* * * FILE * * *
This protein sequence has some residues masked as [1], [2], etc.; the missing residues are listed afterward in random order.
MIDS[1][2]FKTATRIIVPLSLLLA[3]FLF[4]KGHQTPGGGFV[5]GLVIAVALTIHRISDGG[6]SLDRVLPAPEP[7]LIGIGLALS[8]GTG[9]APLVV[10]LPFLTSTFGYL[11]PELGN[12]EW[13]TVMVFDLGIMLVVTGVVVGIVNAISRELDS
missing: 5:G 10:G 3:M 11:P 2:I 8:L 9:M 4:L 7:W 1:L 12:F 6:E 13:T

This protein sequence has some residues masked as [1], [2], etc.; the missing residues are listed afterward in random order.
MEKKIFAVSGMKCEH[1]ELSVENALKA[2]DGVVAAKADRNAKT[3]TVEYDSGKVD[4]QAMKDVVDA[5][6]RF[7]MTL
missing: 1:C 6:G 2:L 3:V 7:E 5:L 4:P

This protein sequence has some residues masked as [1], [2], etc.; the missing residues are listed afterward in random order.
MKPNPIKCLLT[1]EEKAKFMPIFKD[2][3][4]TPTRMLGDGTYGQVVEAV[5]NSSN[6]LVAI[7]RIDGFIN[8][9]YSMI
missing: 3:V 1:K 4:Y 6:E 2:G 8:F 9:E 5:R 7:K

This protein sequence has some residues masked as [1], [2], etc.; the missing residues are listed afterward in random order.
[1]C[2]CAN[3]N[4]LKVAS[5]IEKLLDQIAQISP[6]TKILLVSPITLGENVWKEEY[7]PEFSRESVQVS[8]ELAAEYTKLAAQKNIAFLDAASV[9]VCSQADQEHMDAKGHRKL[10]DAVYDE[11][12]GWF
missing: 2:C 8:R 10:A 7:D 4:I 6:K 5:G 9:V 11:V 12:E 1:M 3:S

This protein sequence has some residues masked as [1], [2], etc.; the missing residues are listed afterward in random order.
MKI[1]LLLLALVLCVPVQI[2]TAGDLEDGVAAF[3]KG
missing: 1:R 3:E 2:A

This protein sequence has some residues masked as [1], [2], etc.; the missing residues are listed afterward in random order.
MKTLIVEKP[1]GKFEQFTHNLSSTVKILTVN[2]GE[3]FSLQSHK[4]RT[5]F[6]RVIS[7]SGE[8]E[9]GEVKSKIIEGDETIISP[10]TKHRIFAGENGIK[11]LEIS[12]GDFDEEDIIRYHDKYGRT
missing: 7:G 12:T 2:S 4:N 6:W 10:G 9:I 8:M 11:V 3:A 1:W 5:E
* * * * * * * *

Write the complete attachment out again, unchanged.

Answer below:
This protein sequence has some residues masked as [1], [2], etc.; the missing residues are listed afterward in random order.
MIDS[1][2]FKTATRIIVPLSLLLA[3]FLF[4]KGHQTPGGGFV[5]GLVIAVALTIHRISDGG[6]SLDRVLPAPEP[7]LIGIGLALS[8]GTG[9]APLVV[10]LPFLTSTFGYL[11]PELGN[12]EW[13]TVMVFDLGIMLVVTGVVVGIVNAISRELDS
missing: 5:G 10:G 3:M 11:P 2:I 8:L 9:M 4:L 7:W 1:L 12:F 6:E 13:T

This protein sequence has some residues masked as [1], [2], etc.; the missing residues are listed afterward in random order.
MEKKIFAVSGMKCEH[1]ELSVENALKA[2]DGVVAAKADRNAKT[3]TVEYDSGKVD[4]QAMKDVVDA[5][6]RF[7]MTL
missing: 1:C 6:G 2:L 3:V 7:E 5:L 4:P

This protein sequence has some residues masked as [1], [2], etc.; the missing residues are listed afterward in random order.
MKPNPIKCLLT[1]EEKAKFMPIFKD[2][3][4]TPTRMLGDGTYGQVVEAV[5]NSSN[6]LVAI[7]RIDGFIN[8][9]YSMI
missing: 3:V 1:K 4:Y 6:E 2:G 8:F 9:E 5:R 7:K

This protein sequence has some residues masked as [1], [2], etc.; the missing residues are listed afterward in random order.
[1]C[2]CAN[3]N[4]LKVAS[5]IEKLLDQIAQISP[6]TKILLVSPITLGENVWKEEY[7]PEFSRESVQVS[8]ELAAEYTKLAAQKNIAFLDAASV[9]VCSQADQEHMDAKGHRKL[10]DAVYDE[11][12]GWF
missing: 2:C 8:R 10:A 7:D 4:I 6:K 5:G 9:V 11:V 12:E 1:M 3:S

This protein sequence has some residues masked as [1], [2], etc.; the missing residues are listed afterward in random order.
MKI[1]LLLLALVLCVPVQI[2]TAGDLEDGVAAF[3]KG
missing: 1:R 3:E 2:A

This protein sequence has some residues masked as [1], [2], etc.; the missing residues are listed afterward in random order.
MKTLIVEKP[1]GKFEQFTHNLSSTVKILTVN[2]GE[3]FSLQSHK[4]RT[5]F[6]RVIS[7]SGE[8]E[9]GEVKSKIIEGDETIISP[10]TKHRIFAGENGIK[11]LEIS[12]GDFDEEDIIRYHDKYGRT
missing: 7:G 12:T 2:S 4:N 6:W 10:G 9:I 8:M 11:V 3:A 1:W 5:E